Sport Relief can today announce exciting new details about this year’s campaign, including Idris Elba donning his infamous Luther coat to uncover a serious case of hilarity in an unmissable sketch.The super sleuth will be joined by Lenny Henry, Rio Ferdinand, David Haye, Denise Lewis, Cecilia Noble, Louis Smith, Ruth Wilson and Ian Wright.This special one off sketch that will be shown as part of a star studded night of Sport Relief TV on the BBC, hosted by John Bishop, Gary Lineker, David Walliams and Claudia Winkleman amongst others, on Friday 18th March.Idris said: “This year, for Sport Relief, Luther will be appearing in a totally different light. I am so proud to be lending my support to this cause again. Over the past year I have seen how important the work that Comic Relief and Sport Relief do on the ground as they helped in thefight against Ebola in Sierra Leone. I hope that you will enjoy the different side of Luther and support this important cause by signing up for the Sainsbury’s Sport Relief Games this year.”Idris isn’t the only one getting involved this Sport Relief, as the nation is being encouraged to walk, run, swim or cycle themselves #proud at the Sainsbury’s Sport Relief Games events from 18th – 20th March. The Games will be taking place at the iconic Queen Elizabeth Olympic Park as well as Belfast, Cardiff, Glasgow, Norwich and Sheffield – and with hundreds of local events across the UK, the nation can limber up and show their support in what is already warming up to be one epic weekend.Faces lining up to take part in the fun include Claudia Winkleman, Greg James, Anita Rani, Jamie Laing, Melanie C and Rachel Riley, who can be seen modelling the official Sport Relief t-shirt, available online at www.sportrelief.com later this month and in Sainsbury’s stores from 15th February.The iconic BT Sport Relief challenge is also back in full force, with another brave celebrity getting ready to be put through their paces in the name of charity. This celebrity (to be announced very soon) will be proving they are a thoroughly good sport by taking on a mammoth challenge to follow in the footsteps of Davina McCall, John Bishop and David Walliams in the hope of inspiring the Great British public to take on their own challenges, sporty or not! There will also be an array of other exciting celebrity challenges over the coming weeks, so keep your eyes peeled!On Friday 18th March the BBC will treat the nation to a special night of Sport Relief TV live from Queen Elizabeth Olympic Park. The night is set to be a star-studded show full of celebrity performances and comedy sketches including TV detective Luther, joined by famous faces to help crack the case, along with highlights from this year’s challenges and films about the incredible work Sport Relief supports.Other top telly treats include the return of The Great Sport Relief Bake Off which will see a fresh batch of 16 celebrities compete in the ultimate baking battle, all to raise as much dough as possible. This year’s brave contestants include Samantha Cameron, Ed Balls and Kimberley Walsh, with Jennifer Saunders, Sarah Millican, Ed Byrne and resident Bake Off presenter Mel Giedroyc presenting an episode each.Let’s Play Darts for Sport Relief will also make a return to BBC Two, hosted by Gabby Logan and featuring the biggest names in the world of darts joining forces with some of the nation’s favourite comedians including Greg Davies, Jon Richardson, Katherine Ryan and Tim Vine and sporting stars Mike Tindall and Robbie Savage. Also joining the Sport Relief TV line up is hard-hitting documentary Famous Rich & Homeless which will see Nick Hancock, Julia Bradbury, Kim Woodburn and Willie Thorne experience first-hand what life is really like living on the streets of London.On Sunday 20th March BBC One will host the Sport Relief Games Show, live from Queen Elizabeth Olympic Park as the Great British public are joined by numerous famous faces to help spur them on throughout the day. Stars from the world of entertainment and sport will take part in the Sainsbury’s Sport Relief Games events up and down the country – there’s bound to be an event close by so there’s no excuse for the public not to sign up and get involved at www.sportrelief.com: Walk, jog or run the Sainsbury’s Sport Relief Mile, choosing from 1, 3 or 6 mile distances Choose from a range of individual and team distances for the Sainsbury’s Sport Relief Swimathon, including 1.5km, 2.5km and 5km or people can choose their own distance with SimplySwim Choose to take on the 25 or 50-mile Cycle at Queen Elizabeth Olympic Park in London, enjoy one of the Family Cycles with budding bikers at all six venues, (London, Belfast, Glasgow, Cardiff, Sheffield and Norwich) or choose any distance with SimplyCycle Money raised from Sport Relief will be spent helping people living unimaginably tough lives, with half of the money raised used to make a difference right here in the UK. The other half is used to transform lives across the world’s poorest communities.For more information about how to do yourself proud by entering the unmissable Sainsbury’s Sport Relief Games, go to sportrelief.com.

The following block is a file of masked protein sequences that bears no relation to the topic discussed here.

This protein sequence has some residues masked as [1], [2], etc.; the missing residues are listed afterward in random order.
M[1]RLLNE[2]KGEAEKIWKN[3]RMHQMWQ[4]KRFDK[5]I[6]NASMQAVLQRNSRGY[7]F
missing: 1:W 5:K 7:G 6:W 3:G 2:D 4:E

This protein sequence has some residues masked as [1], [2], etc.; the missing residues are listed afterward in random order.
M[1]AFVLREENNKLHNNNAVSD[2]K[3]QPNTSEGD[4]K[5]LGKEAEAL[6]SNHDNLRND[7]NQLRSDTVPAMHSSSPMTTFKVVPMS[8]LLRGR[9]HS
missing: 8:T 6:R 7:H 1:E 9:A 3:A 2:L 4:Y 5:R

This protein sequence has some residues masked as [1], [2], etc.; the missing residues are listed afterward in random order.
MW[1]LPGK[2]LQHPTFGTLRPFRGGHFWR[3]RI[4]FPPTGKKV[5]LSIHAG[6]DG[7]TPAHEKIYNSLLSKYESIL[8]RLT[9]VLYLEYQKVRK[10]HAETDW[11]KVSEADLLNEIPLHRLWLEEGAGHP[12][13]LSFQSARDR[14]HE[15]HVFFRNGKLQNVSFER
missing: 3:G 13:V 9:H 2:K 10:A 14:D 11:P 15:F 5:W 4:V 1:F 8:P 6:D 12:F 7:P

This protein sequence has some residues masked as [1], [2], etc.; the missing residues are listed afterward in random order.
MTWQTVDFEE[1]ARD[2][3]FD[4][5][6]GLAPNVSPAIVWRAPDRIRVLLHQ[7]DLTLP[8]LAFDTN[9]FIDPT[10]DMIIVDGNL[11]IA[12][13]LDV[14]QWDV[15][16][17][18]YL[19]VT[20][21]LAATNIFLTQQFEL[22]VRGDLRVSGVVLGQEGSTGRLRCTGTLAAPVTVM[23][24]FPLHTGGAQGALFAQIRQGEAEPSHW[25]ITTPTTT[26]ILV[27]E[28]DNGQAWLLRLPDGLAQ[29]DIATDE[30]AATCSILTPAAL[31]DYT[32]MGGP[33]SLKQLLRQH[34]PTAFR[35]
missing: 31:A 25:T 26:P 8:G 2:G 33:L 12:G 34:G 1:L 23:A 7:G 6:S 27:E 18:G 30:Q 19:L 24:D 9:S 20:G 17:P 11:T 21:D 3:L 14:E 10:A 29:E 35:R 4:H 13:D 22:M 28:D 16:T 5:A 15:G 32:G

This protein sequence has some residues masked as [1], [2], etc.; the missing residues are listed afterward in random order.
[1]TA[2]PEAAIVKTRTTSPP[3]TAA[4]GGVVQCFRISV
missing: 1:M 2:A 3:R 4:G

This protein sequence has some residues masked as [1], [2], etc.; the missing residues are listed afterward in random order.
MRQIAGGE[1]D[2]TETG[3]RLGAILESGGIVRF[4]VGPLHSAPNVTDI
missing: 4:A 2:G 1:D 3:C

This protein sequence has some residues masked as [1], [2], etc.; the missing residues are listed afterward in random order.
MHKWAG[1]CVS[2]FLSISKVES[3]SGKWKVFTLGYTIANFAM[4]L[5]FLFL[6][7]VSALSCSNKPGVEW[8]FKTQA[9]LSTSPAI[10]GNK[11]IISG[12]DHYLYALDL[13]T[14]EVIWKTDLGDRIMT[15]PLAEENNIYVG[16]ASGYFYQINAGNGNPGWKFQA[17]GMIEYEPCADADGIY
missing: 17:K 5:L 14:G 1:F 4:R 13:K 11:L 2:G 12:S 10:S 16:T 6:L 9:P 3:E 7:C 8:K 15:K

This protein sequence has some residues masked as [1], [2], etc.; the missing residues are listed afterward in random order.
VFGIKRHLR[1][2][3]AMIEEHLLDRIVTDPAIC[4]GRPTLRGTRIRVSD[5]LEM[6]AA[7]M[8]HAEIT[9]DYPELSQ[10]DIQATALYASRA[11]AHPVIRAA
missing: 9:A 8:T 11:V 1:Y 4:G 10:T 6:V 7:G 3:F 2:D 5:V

Following a new national poll showing that the majority of voters oppose the U.S. Fish and Wildlife Service proposal to remove Yellowstone’s grizzly bears from the list of federally threatened and endangered species, American actor and Vampire Diaries star, Ian Somerhalder, sent the following letter to USFWS Director, Dan Ashe, urging him to keep the Yellowstone grizzly bear listed under the Endangered Species Act.“Yellowstone’s grizzlies, once teetering on the brink of extinction, are only now starting to recover,” wrote Ian. “But your recently announced proposal to remove federal protections under the Endangered Species Act is premature and comes at a time where only 700 of these iconic bears are known to exist in the Greater Yellowstone Ecosystem and shockingly only 1,400 to 1,700 bears in the entire lower 48 states. We stand with The Humane Society of the United States in urging you to keep grizzly bears protected.“If the proposal to delist is successful, the future of Yellowstone’s grizzly bears will be placed in the hands of Montana, Wyoming and Idaho state wildlife managers who have already made clear their intentions to open up the population to trophy hunting. Grizzly bears are an iconic species, representing the natural beauty and magnificence in many of our country’s last remaining wild spaces. This holds true no more than in Yellowstone National Park and the surrounding region, where grizzly bears are cherished by both tourists and locals alike. Killing these animals in order to stuff them for display and bragging rights is shameful and will only set back our efforts to help the population recover.“We cannot let history repeat itself. Grizzlies were once an abundant species in the Yellowstone region but suffered from overwhelming persecution by hunters up until recent decades. This resulted in the need to list Yellowstone grizzlies as threatened under the ESA in the 1970’s when their number dipped to 136 individuals and the population is faced yet again with a threat to its very existence from trophy hunting if this proposal goes forward.“Yellowstone grizzly bears still need our help. They continue to face critical challenges such as habitat loss and climate change. Removing protections for Yellowstone grizzlies now will leave the population with little hope of recovery. You and your predecessors have invested too much into the recovery of this national icon to give up on them. Please keep the Yellowstone grizzly bear listed as a threatened species under the ESA and prevent history from repeating itself.”Please take a moment to send the USFWS a letter, urging them to not remove federal protections from Yellowstone grizzly bears.